Jul 22, 2017



NEWS

U.Va. Law grad appointed as special counsel to oversee Trump, Russia investigation

Justice Department names former FBI Director Robert Mueller as special counsel

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Mueller led the FBI between 2001 and 2013.


The Department of Justice has appointed former FBI Director Robert S. Mueller III, a 1973 alumnus of the University Law School, to serve as special counsel to oversee the investigation into Russian tampering in the 2016 presidential election and the country’s alleged ties to President Donald Trump’s campaign. The appointment was announced on Wednesday.

Mueller was the longest-serving FBI director since J. Edgar Hoover and has received numerous awards for his service in the Marine Corps including the Bronze Star, two Navy Commendation Medals, the Purple Heart and the Vietnamese Cross of Gallantry. Mueller led the FBI between 2001 and 2013.

Deputy Attorney General Rod Rosenstein’s decision to appoint Mueller as special counsel came in light of Trump’s dismissal of former FBI director James Comey and the revelation of a memo from Comey that said Trump asked him to stop investigating Michael Flynn, his former national security adviser. Trump has denied making such a request of Comey.

Comey, like Mueller, is an alum of a Virginia state university having graduated from William and Mary in 1982. He had previously led the investigation into possible ties between Russia and Trump.

As special counsel, Mueller will act independently and has the ability to choose whether or not to consult with and inform the Justice Department during his investigation into links between Trump and the Russian government. He is authorized to press charges criminal charges and request resources as needed.

The chairman and vice chairman of the Senate Select Committee on Intelligence, Sens. Richard Burr (R-N.C.) and Mark Warner (D-Va.) said in a statement Wednesday that the appointment would provide oversight without being politicized.

“The appointment of former FBI Director and respected lawyer Robert Mueller as special counsel for the Russia investigation is a positive development and will provide some certainty for the American people that the investigation will proceed fairly and free of political influence,” the statement read.

Burr and Warner also said the Senate Select Committee on Intelligence will be continuing their own investigation while also working with Mueller as needed.

The chairman and vice chairman announced Friday that Comey has agreed to testify before an open session of the Senate Select Committee on Intelligence, which is scheduled to occur after Memorial Day.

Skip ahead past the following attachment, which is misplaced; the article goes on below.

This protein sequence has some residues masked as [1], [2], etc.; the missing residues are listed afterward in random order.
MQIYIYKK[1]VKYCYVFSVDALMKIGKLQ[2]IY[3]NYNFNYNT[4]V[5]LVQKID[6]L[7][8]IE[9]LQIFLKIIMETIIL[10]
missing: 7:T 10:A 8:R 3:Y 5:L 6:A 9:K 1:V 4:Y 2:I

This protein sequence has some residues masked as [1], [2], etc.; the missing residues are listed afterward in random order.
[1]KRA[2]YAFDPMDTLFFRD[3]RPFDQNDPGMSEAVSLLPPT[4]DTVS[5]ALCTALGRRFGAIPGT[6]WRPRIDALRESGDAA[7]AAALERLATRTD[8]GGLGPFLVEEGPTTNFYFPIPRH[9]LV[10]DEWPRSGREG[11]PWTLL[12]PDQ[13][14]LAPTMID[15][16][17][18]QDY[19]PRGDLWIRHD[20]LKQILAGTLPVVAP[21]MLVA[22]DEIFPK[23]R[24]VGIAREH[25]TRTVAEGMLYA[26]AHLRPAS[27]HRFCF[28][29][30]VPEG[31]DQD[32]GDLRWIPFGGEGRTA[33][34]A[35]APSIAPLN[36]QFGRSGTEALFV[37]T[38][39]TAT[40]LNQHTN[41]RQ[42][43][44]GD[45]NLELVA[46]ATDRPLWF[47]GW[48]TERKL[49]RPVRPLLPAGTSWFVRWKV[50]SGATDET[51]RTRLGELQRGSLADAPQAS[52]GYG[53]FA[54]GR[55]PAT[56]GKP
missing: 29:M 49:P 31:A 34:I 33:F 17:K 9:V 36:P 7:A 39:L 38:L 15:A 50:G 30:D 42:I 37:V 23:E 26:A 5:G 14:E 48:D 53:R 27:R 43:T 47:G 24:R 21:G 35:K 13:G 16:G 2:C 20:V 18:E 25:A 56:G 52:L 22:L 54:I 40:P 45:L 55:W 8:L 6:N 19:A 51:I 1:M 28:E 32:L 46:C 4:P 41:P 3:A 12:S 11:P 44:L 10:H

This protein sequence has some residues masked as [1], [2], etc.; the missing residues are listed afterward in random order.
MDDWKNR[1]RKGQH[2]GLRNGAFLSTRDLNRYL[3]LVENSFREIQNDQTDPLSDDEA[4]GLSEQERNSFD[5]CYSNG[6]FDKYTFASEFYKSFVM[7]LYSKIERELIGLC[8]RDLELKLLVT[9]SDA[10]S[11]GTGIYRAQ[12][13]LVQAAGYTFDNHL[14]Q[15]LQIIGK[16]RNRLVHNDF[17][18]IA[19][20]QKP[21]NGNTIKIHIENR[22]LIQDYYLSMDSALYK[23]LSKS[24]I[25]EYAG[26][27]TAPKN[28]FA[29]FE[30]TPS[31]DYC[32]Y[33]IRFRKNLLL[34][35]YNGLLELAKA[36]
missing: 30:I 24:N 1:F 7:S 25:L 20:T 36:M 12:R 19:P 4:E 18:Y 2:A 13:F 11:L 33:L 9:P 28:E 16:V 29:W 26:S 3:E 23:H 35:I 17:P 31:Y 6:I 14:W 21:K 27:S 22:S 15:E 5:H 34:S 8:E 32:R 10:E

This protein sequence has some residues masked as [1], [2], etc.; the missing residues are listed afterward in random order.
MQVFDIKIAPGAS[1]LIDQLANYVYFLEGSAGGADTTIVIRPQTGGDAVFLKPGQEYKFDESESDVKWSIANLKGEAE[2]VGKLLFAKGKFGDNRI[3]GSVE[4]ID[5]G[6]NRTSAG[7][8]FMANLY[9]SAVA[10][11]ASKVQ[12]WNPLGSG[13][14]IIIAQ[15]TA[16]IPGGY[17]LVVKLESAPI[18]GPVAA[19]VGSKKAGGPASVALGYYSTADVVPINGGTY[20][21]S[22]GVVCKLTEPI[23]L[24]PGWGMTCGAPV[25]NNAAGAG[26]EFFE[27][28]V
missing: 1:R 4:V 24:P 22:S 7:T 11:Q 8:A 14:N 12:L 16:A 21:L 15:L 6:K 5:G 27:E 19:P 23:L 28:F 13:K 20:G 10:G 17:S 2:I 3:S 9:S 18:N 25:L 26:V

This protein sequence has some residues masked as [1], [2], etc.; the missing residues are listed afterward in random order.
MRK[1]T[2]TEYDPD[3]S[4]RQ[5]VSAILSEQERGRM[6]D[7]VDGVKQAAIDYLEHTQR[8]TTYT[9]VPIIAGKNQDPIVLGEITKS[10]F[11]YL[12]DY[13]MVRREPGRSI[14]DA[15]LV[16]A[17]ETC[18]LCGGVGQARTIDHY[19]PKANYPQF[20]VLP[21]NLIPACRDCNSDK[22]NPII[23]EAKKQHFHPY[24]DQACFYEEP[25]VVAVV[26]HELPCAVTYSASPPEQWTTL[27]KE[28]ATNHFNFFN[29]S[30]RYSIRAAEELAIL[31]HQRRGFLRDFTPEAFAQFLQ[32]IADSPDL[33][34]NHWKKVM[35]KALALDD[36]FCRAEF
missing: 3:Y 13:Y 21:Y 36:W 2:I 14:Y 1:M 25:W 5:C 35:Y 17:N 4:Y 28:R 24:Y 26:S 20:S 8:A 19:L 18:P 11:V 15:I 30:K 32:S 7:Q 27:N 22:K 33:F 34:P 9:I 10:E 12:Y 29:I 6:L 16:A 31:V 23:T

“The Senate Select Committee on Intelligence will continue its own investigation and to the extent any deconfliction is required, we will engage with Director Mueller and our expectation is that he will engage with the Committee as well,” the statement read.

House of Representatives Intelligence Committee chairman Devin Nunes (R-Calif.) released a statement commending the appointment.

“This is the right decision at the right time, and the right man was chosen for the job,” Nune said. “Robert Mueller is a highly respected former FBI Director who has tremendous integrity, and I’m confident he will lead a credible investigation.”

In two tweets on Thursday, Trump called the investigation into possible ties with Russia “the single greatest witch hunt of a politician in American history” and that “with all of the illegal acts that took place in the Clinton campaign & Obama Administration, there was never a special counsel appointed!”

At a lunch with reporters, Trump said the appointment “hurts our country terribly.”

Mueller was born in New York City, and moved to New Jersey to receive his undergraduate education from Princeton University. He then got a master’s degree in international relations from New York University in 1967. After he obtained his master’s, he served for three years as an officer leading the rifle platoon of the Third Marine Division in Vietnam.

After his military service, Mueller decided to enroll in the University’s Law School. As a student, he served on the Virginia Law Review.

Despite his travels far and wide, Mueller maintains his ties to his alma mater, and gave a commencement speech in 2003 to the University’s Law School. In 2013, he returned to receive the Jefferson Medal in Law.


Published May 19, 2017 in News









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